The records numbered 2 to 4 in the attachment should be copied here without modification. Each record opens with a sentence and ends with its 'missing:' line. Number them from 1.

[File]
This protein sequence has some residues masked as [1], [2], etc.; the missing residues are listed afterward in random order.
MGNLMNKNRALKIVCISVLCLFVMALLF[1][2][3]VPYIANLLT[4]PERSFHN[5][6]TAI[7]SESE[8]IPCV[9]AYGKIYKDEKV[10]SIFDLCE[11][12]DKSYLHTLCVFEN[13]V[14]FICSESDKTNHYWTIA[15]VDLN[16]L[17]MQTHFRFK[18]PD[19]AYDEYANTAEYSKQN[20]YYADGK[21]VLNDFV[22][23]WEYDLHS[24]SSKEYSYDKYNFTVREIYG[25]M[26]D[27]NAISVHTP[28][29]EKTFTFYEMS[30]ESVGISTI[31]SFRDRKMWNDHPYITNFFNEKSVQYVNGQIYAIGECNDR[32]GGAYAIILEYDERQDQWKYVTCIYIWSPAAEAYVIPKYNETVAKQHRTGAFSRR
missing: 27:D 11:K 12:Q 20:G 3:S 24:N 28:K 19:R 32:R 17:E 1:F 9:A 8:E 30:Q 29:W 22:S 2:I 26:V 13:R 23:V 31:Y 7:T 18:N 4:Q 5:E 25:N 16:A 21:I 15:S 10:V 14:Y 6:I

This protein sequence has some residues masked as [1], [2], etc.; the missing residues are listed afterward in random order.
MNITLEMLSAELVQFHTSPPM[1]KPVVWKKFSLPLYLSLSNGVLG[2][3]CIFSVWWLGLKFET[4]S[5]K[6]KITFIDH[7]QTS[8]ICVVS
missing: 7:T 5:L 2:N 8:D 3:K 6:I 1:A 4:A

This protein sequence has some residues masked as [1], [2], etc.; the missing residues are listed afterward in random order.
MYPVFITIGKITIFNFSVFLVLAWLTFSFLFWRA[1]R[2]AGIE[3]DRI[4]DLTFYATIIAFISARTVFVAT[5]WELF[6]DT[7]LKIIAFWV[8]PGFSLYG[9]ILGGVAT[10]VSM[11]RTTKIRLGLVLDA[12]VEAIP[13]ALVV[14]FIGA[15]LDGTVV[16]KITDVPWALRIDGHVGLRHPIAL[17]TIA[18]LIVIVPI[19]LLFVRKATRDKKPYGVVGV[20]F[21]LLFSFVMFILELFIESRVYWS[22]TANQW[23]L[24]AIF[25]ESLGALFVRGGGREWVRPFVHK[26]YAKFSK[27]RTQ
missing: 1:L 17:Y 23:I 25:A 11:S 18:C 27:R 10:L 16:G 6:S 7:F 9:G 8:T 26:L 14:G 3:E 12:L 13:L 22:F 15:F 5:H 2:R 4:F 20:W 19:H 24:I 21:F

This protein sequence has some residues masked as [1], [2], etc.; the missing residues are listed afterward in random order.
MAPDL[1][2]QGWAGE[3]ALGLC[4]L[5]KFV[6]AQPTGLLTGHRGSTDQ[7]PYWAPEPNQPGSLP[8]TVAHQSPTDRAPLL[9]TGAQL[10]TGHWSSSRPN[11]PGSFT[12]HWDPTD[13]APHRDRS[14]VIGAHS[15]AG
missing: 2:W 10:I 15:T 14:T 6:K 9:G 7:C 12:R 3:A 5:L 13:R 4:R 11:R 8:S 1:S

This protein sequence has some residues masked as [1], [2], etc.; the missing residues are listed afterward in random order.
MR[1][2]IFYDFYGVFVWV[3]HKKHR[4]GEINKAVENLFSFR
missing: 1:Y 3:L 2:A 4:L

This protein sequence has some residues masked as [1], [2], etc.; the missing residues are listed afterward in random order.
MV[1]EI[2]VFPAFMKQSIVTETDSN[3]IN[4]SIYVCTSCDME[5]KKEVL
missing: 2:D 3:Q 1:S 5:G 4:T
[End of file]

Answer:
This protein sequence has some residues masked as [1], [2], etc.; the missing residues are listed afterward in random order.
MNITLEMLSAELVQFHTSPPM[1]KPVVWKKFSLPLYLSLSNGVLG[2][3]CIFSVWWLGLKFET[4]S[5]K[6]KITFIDH[7]QTS[8]ICVVS
missing: 7:T 5:L 2:N 8:D 3:K 6:I 1:A 4:A

This protein sequence has some residues masked as [1], [2], etc.; the missing residues are listed afterward in random order.
MYPVFITIGKITIFNFSVFLVLAWLTFSFLFWRA[1]R[2]AGIE[3]DRI[4]DLTFYATIIAFISARTVFVAT[5]WELF[6]DT[7]LKIIAFWV[8]PGFSLYG[9]ILGGVAT[10]VSM[11]RTTKIRLGLVLDA[12]VEAIP[13]ALVV[14]FIGA[15]LDGTVV[16]KITDVPWALRIDGHVGLRHPIAL[17]TIA[18]LIVIVPI[19]LLFVRKATRDKKPYGVVGV[20]F[21]LLFSFVMFILELFIESRVYWS[22]TANQW[23]L[24]AIF[25]ESLGALFVRGGGREWVRPFVHK[26]YAKFSK[27]RTQ
missing: 1:L 17:Y 23:I 25:A 11:S 18:C 27:R 10:L 16:G 6:S 7:F 9:G 8:T 26:L 14:G 3:E 12:L 13:L 22:F 15:F 5:H 2:R 4:F 20:W 19:H 24:I 21:F

This protein sequence has some residues masked as [1], [2], etc.; the missing residues are listed afterward in random order.
MAPDL[1][2]QGWAGE[3]ALGLC[4]L[5]KFV[6]AQPTGLLTGHRGSTDQ[7]PYWAPEPNQPGSLP[8]TVAHQSPTDRAPLL[9]TGAQL[10]TGHWSSSRPN[11]PGSFT[12]HWDPTD[13]APHRDRS[14]VIGAHS[15]AG
missing: 2:W 10:I 15:T 14:T 6:K 9:G 7:C 12:R 3:A 5:L 13:R 4:R 11:R 8:S 1:S